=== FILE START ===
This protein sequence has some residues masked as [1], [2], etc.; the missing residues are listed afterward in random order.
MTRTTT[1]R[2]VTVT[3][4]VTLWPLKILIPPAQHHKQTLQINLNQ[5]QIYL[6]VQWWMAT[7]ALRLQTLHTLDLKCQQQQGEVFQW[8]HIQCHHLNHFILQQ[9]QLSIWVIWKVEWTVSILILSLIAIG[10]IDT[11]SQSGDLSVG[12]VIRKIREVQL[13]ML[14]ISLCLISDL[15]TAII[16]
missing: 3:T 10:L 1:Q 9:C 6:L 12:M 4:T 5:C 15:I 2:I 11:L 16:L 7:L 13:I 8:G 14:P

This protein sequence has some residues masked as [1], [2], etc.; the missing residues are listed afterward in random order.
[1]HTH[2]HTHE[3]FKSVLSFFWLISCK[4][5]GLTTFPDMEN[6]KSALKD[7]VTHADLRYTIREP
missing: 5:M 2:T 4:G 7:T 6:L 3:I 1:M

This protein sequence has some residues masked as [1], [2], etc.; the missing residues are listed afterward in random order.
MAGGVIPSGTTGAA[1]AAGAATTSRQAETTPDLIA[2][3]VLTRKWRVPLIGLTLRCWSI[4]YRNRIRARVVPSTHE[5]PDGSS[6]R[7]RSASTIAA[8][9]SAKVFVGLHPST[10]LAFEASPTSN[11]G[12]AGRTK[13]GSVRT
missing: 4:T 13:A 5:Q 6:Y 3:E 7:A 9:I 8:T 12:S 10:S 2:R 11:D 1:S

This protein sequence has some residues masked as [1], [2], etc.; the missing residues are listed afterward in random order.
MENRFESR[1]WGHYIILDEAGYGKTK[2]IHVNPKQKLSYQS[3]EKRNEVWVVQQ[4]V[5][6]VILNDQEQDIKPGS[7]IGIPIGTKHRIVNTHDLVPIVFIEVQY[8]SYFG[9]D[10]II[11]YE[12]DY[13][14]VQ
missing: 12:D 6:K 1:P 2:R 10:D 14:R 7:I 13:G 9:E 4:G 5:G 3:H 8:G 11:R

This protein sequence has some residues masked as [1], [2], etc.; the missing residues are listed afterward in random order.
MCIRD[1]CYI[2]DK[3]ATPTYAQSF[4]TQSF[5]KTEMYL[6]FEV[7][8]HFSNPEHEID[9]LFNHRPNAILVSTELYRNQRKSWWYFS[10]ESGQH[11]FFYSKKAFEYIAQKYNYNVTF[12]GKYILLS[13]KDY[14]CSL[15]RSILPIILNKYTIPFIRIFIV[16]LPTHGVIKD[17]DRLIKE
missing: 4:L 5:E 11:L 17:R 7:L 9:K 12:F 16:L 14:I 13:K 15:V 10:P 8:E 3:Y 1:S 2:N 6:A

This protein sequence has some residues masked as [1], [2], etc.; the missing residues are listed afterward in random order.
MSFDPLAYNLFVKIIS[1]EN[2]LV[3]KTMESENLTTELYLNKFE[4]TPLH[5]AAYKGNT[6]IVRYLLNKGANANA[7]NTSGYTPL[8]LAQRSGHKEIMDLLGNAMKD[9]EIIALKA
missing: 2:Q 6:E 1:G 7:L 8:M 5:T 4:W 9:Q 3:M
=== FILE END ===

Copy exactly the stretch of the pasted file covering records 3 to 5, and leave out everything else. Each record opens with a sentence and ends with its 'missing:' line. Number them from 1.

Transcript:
This protein sequence has some residues masked as [1], [2], etc.; the missing residues are listed afterward in random order.
MAGGVIPSGTTGAA[1]AAGAATTSRQAETTPDLIA[2][3]VLTRKWRVPLIGLTLRCWSI[4]YRNRIRARVVPSTHE[5]PDGSS[6]R[7]RSASTIAA[8][9]SAKVFVGLHPST[10]LAFEASPTSN[11]G[12]AGRTK[13]GSVRT
missing: 4:T 13:A 5:Q 6:Y 3:E 7:A 9:I 8:T 12:S 10:S 2:R 11:D 1:S

This protein sequence has some residues masked as [1], [2], etc.; the missing residues are listed afterward in random order.
MENRFESR[1]WGHYIILDEAGYGKTK[2]IHVNPKQKLSYQS[3]EKRNEVWVVQQ[4]V[5][6]VILNDQEQDIKPGS[7]IGIPIGTKHRIVNTHDLVPIVFIEVQY[8]SYFG[9]D[10]II[11]YE[12]DY[13][14]VQ
missing: 12:D 6:K 1:P 2:R 10:D 14:R 7:I 13:G 9:E 4:G 5:G 3:H 8:G 11:R

This protein sequence has some residues masked as [1], [2], etc.; the missing residues are listed afterward in random order.
MCIRD[1]CYI[2]DK[3]ATPTYAQSF[4]TQSF[5]KTEMYL[6]FEV[7][8]HFSNPEHEID[9]LFNHRPNAILVSTELYRNQRKSWWYFS[10]ESGQH[11]FFYSKKAFEYIAQKYNYNVTF[12]GKYILLS[13]KDY[14]CSL[15]RSILPIILNKYTIPFIRIFIV[16]LPTHGVIKD[17]DRLIKE
missing: 4:L 5:E 11:L 17:R 7:L 9:K 12:F 16:L 14:I 13:K 15:V 10:P 8:E 3:Y 1:S 2:N 6:A